krf: A kernelspace randomized faulter
KRF is a Kernelspace Randomized Faulter for the Linux kernel.
Fault injection is a software testing technique that involves inducing failures (“faults”) in the functions called by a program. If the callee has failed to perform proper error checking and handling, these faults can result in unreliable application behavior or exploitable vulnerabilities.
Unlike the many userspace fault injection systems out there, KRF runs in kernelspace via a loaded module. This has several advantages:
- It works on static binaries, as it does not rely on LD_PRELOAD for injection.
- Because it intercepts raw syscalls and not their libc wrappers, it can inject faults into calls made by syscall(3) or inline assembly.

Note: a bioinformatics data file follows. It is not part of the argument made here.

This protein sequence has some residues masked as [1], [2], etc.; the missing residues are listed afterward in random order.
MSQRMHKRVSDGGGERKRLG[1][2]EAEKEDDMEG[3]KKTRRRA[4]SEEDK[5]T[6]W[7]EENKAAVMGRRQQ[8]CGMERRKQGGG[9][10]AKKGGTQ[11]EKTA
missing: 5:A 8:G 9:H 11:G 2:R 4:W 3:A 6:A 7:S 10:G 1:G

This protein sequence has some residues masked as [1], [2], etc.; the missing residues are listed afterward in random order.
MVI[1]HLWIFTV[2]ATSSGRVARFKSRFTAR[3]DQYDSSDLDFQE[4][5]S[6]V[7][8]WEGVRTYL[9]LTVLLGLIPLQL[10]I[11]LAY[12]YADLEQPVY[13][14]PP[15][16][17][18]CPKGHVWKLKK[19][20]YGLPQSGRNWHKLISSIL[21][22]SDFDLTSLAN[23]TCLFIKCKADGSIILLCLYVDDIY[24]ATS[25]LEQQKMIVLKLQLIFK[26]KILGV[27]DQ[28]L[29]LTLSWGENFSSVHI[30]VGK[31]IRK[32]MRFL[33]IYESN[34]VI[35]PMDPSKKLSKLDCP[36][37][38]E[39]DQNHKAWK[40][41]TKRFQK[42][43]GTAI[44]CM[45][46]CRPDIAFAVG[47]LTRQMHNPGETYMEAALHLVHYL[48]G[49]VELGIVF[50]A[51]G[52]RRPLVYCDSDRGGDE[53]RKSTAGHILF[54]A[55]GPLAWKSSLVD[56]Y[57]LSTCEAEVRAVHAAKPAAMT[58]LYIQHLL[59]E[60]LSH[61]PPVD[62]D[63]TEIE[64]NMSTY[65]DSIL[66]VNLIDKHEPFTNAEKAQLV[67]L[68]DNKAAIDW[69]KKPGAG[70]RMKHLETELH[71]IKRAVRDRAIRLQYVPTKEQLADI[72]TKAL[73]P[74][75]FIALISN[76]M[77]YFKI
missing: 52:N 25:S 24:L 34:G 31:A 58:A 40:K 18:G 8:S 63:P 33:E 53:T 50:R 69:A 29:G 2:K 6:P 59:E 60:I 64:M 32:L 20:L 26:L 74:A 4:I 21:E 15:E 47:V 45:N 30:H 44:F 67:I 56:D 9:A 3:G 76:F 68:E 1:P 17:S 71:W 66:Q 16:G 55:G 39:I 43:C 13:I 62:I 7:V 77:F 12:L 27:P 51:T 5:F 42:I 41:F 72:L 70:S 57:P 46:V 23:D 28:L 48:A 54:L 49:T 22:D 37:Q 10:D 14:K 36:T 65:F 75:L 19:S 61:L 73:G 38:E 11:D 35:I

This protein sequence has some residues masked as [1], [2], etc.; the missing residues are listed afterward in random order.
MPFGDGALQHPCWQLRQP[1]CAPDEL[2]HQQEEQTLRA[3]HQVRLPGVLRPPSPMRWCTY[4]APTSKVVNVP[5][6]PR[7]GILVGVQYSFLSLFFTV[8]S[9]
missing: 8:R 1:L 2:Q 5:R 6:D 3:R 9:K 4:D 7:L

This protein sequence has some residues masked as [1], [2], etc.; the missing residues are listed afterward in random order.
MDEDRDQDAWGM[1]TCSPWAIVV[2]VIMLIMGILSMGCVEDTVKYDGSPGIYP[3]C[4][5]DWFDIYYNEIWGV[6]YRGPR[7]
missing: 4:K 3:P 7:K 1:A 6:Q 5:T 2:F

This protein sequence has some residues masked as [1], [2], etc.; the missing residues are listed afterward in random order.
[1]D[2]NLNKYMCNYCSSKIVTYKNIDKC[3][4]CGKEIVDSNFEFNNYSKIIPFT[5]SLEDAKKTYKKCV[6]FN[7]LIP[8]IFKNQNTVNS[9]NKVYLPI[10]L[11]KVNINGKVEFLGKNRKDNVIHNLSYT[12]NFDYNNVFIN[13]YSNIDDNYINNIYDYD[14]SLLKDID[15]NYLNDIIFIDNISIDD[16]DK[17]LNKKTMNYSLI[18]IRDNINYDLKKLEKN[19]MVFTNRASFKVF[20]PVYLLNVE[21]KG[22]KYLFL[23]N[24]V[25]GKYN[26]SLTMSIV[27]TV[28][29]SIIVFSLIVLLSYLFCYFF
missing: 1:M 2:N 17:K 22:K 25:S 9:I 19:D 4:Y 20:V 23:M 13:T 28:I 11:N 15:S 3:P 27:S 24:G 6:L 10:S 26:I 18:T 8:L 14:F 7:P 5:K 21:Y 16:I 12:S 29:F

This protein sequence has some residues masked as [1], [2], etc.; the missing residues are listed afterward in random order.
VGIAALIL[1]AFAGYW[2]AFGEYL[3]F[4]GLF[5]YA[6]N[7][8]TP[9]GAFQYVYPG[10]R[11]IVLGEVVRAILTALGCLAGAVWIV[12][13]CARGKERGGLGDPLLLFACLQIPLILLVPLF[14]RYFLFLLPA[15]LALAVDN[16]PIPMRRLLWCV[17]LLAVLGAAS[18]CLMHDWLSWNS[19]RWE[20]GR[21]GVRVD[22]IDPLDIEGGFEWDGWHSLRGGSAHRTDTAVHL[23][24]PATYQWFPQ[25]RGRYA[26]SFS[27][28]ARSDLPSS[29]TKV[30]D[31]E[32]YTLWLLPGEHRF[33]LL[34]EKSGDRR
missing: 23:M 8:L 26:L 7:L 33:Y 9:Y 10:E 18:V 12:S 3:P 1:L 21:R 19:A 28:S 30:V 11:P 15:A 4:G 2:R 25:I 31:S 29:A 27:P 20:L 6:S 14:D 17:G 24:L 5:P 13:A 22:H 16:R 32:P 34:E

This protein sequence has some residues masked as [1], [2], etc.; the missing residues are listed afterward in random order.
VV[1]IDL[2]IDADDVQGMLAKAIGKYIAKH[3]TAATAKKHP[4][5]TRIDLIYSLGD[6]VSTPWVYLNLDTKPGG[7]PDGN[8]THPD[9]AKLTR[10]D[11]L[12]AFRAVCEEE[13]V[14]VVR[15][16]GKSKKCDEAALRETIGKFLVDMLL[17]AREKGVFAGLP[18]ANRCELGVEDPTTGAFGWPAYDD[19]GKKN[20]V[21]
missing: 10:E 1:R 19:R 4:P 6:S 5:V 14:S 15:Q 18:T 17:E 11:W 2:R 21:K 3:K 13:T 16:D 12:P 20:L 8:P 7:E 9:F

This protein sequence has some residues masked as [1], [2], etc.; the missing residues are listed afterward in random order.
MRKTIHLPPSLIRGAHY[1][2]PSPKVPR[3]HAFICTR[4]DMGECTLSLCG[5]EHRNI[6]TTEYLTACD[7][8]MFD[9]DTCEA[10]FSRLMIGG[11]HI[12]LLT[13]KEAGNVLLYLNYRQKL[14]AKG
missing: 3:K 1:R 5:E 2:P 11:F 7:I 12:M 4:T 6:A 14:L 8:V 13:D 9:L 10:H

- It’s probably faster and less error-prone than futzing with dlsym.
There are also several disadvantages:
- You’ll probably need to build it yourself.
- It probably only works on x86(_64), since it twiddles cr0 manually. There is probably an architecture-independent way to do that in Linux, somewhere.
- It’s essentially a rootkit. You should definitely never, ever run it on a non-testing system.
- It probably doesn’t cover everything that the Linux kernel expects of syscalls, and may destabilize its host in weird and difficult to reproduce ways.
How does it work?
KRF rewrites the Linux system call table: when configured via krfctl, KRF replaces faultable syscalls with thin wrappers.
Each wrapper then performs a check to see whether the call should be faulted (currently personality(2) + RNG). If the process shouldn’t be faulted, the original syscall is invoked.
Finally, the targeted call is faulted via a random failure function. For example, a read(2) call might receive one of EBADF, EINTR, EIO, and so on.
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